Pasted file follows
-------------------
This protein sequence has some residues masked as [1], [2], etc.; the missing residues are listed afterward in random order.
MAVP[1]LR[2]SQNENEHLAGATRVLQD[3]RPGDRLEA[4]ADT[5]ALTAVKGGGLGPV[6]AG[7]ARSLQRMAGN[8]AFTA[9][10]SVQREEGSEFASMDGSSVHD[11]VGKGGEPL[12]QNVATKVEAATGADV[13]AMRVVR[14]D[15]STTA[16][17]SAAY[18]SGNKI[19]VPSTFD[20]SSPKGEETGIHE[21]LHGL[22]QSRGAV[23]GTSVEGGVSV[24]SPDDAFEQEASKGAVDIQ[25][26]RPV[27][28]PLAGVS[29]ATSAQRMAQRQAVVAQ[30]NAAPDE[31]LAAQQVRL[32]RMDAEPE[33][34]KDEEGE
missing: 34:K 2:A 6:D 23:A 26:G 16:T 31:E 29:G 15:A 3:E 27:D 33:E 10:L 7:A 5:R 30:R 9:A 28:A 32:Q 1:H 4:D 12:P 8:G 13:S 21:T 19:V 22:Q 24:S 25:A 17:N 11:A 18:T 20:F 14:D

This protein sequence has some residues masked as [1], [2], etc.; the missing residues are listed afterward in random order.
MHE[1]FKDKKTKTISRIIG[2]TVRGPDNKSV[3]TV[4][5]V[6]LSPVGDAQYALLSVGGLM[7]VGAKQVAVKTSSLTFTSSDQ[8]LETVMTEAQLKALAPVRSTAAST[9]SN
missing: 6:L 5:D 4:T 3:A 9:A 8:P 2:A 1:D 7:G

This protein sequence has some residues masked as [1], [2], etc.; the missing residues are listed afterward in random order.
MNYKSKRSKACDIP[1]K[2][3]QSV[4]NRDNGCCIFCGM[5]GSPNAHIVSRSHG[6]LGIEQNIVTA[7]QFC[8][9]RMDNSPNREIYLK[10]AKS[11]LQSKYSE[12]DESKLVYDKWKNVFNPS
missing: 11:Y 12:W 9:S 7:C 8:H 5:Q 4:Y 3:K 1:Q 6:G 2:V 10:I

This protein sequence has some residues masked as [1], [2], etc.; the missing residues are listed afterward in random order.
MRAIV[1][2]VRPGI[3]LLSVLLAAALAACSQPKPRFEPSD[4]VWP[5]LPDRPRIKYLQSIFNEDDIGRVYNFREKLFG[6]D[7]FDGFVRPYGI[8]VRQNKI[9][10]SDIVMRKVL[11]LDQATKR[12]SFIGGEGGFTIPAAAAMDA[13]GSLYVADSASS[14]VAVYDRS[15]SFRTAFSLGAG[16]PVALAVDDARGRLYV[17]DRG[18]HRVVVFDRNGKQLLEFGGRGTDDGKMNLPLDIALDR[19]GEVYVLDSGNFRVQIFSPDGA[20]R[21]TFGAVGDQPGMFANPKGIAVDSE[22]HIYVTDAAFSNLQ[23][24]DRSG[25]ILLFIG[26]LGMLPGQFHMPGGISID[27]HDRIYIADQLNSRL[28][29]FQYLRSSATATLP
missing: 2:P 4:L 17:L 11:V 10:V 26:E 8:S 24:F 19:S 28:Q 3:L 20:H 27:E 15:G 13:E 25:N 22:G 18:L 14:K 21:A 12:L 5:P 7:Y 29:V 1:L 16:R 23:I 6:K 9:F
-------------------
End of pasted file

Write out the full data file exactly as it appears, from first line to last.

This protein sequence has some residues masked as [1], [2], etc.; the missing residues are listed afterward in random order.
MAVP[1]LR[2]SQNENEHLAGATRVLQD[3]RPGDRLEA[4]ADT[5]ALTAVKGGGLGPV[6]AG[7]ARSLQRMAGN[8]AFTA[9][10]SVQREEGSEFASMDGSSVHD[11]VGKGGEPL[12]QNVATKVEAATGADV[13]AMRVVR[14]D[15]STTA[16][17]SAAY[18]SGNKI[19]VPSTFD[20]SSPKGEETGIHE[21]LHGL[22]QSRGAV[23]GTSVEGGVSV[24]SPDDAFEQEASKGAVDIQ[25][26]RPV[27][28]PLAGVS[29]ATSAQRMAQRQAVVAQ[30]NAAPDE[31]LAAQQVRL[32]RMDAEPE[33][34]KDEEGE
missing: 34:K 2:A 6:D 23:A 26:G 16:T 31:E 29:G 15:A 3:E 27:D 33:E 10:L 7:A 5:R 30:R 9:A 28:A 32:Q 1:H 4:D 12:P 8:G 13:S 21:T 19:V 22:Q 24:S 25:A 17:N 11:A 18:T 20:F 14:D

This protein sequence has some residues masked as [1], [2], etc.; the missing residues are listed afterward in random order.
MHE[1]FKDKKTKTISRIIG[2]TVRGPDNKSV[3]TV[4][5]V[6]LSPVGDAQYALLSVGGLM[7]VGAKQVAVKTSSLTFTSSDQ[8]LETVMTEAQLKALAPVRSTAAST[9]SN
missing: 6:L 5:D 4:T 3:A 9:A 8:P 2:A 1:D 7:G

This protein sequence has some residues masked as [1], [2], etc.; the missing residues are listed afterward in random order.
MNYKSKRSKACDIP[1]K[2][3]QSV[4]NRDNGCCIFCGM[5]GSPNAHIVSRSHG[6]LGIEQNIVTA[7]QFC[8][9]RMDNSPNREIYLK[10]AKS[11]LQSKYSE[12]DESKLVYDKWKNVFNPS
missing: 11:Y 12:W 9:S 7:C 8:H 5:Q 4:Y 3:K 1:Q 6:G 2:V 10:I

This protein sequence has some residues masked as [1], [2], etc.; the missing residues are listed afterward in random order.
MRAIV[1][2]VRPGI[3]LLSVLLAAALAACSQPKPRFEPSD[4]VWP[5]LPDRPRIKYLQSIFNEDDIGRVYNFREKLFG[6]D[7]FDGFVRPYGI[8]VRQNKI[9][10]SDIVMRKVL[11]LDQATKR[12]SFIGGEGGFTIPAAAAMDA[13]GSLYVADSASS[14]VAVYDRS[15]SFRTAFSLGAG[16]PVALAVDDARGRLYV[17]DRG[18]HRVVVFDRNGKQLLEFGGRGTDDGKMNLPLDIALDR[19]GEVYVLDSGNFRVQIFSPDGA[20]R[21]TFGAVGDQPGMFANPKGIAVDSE[22]HIYVTDAAFSNLQ[23][24]DRSG[25]ILLFIG[26]LGMLPGQFHMPGGISID[27]HDRIYIADQLNSRL[28][29]FQYLRSSATATLP
missing: 2:P 4:L 17:L 11:V 10:V 26:E 8:S 24:F 19:S 28:Q 3:L 20:H 27:E 15:G 13:E 25:N 22:G 18:L 14:K 21:A 12:L 5:P 7:Y 29:V 1:L 16:R 23:I 6:K 9:F